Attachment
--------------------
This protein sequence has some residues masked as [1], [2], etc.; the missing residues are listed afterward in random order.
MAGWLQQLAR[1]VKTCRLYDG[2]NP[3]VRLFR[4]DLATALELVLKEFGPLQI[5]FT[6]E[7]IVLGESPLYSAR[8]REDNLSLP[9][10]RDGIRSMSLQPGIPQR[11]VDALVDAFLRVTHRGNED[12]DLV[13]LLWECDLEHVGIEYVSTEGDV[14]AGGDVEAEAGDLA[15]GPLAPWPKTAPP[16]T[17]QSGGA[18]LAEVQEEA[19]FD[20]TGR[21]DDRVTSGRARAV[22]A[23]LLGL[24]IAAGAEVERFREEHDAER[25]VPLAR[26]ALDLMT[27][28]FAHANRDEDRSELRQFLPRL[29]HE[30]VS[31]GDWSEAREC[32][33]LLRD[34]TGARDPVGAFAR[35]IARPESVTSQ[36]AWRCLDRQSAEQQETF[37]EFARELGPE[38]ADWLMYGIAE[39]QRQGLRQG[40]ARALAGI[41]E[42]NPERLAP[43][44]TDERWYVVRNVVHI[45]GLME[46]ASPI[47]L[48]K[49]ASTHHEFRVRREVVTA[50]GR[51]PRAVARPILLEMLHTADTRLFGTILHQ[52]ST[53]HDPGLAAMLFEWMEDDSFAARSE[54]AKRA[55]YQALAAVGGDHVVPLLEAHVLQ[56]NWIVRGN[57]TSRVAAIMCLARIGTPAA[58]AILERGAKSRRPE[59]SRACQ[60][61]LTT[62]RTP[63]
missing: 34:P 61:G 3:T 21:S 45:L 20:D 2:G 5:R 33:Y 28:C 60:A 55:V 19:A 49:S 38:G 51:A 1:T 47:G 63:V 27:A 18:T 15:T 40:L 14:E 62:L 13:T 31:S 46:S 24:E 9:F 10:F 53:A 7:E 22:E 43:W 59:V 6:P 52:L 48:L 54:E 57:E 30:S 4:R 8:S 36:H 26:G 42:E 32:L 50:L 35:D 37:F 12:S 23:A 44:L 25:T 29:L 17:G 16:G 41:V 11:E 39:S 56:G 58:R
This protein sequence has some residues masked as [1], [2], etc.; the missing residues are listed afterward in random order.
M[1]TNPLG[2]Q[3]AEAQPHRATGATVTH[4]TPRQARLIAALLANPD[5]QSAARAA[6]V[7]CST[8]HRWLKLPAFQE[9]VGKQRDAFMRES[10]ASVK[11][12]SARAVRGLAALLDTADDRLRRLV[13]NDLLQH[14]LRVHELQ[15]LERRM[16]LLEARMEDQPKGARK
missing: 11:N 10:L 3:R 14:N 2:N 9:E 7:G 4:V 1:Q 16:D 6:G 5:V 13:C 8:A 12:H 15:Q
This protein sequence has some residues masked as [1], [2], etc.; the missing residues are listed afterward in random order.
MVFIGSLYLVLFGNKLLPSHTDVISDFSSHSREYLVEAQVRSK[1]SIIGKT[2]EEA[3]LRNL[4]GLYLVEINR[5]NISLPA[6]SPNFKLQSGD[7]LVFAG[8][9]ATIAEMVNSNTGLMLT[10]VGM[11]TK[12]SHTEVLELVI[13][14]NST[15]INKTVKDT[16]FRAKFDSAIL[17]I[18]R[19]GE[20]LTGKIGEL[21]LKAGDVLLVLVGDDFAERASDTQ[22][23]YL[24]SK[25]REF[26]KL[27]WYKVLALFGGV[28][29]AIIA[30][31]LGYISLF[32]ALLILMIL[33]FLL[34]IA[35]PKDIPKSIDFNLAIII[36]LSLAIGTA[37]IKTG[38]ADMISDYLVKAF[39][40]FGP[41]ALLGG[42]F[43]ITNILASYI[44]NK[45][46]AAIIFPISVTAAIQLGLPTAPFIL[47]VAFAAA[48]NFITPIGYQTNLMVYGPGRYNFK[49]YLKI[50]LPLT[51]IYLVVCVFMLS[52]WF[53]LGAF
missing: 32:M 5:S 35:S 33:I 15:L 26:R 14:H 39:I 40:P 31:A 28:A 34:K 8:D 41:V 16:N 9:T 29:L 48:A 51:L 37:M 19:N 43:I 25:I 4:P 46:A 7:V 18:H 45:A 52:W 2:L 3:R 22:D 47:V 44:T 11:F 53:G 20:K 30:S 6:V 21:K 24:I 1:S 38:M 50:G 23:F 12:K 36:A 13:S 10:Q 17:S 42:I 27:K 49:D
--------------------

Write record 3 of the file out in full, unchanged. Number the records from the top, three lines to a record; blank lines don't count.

This protein sequence has some residues masked as [1], [2], etc.; the missing residues are listed afterward in random order.
MVFIGSLYLVLFGNKLLPSHTDVISDFSSHSREYLVEAQVRSK[1]SIIGKT[2]EEA[3]LRNL[4]GLYLVEINR[5]NISLPA[6]SPNFKLQSGD[7]LVFAG[8][9]ATIAEMVNSNTGLMLT[10]VGM[11]TK[12]SHTEVLELVI[13][14]NST[15]INKTVKDT[16]FRAKFDSAIL[17]I[18]R[19]GE[20]LTGKIGEL[21]LKAGDVLLVLVGDDFAERASDTQ[22][23]YL[24]SK[25]REF[26]KL[27]WYKVLALFGGV[28][29]AIIA[30][31]LGYISLF[32]ALLILMIL[33]FLL[34]IA[35]PKDIPKSIDFNLAIII[36]LSLAIGTA[37]IKTG[38]ADMISDYLVKAF[39][40]FGP[41]ALLGG[42]F[43]ITNILASYI[44]NK[45][46]AAIIFPISVTAAIQLGLPTAPFIL[47]VAFAAA[48]NFITPIGYQTNLMVYGPGRYNFK[49]YLKI[50]LPLT[51]IYLVVCVFMLS[52]WF[53]LGAF
missing: 32:M 5:S 35:S 33:I 15:L 26:R 14:H 39:I 40:P 31:A 28:A 34:K 8:D 41:V 16:N 9:T 29:L 48:A 51:L 37:M 19:N 43:I 25:I 4:P 46:A 7:V 18:H 45:A 52:W 2:L 3:R 22:D 47:V 44:T 11:F 53:G 20:K 30:S 6:V 21:K 24:I 1:S 38:M 50:G 23:F 12:K 36:A 13:S 10:Q 17:S 42:I 27:K 49:D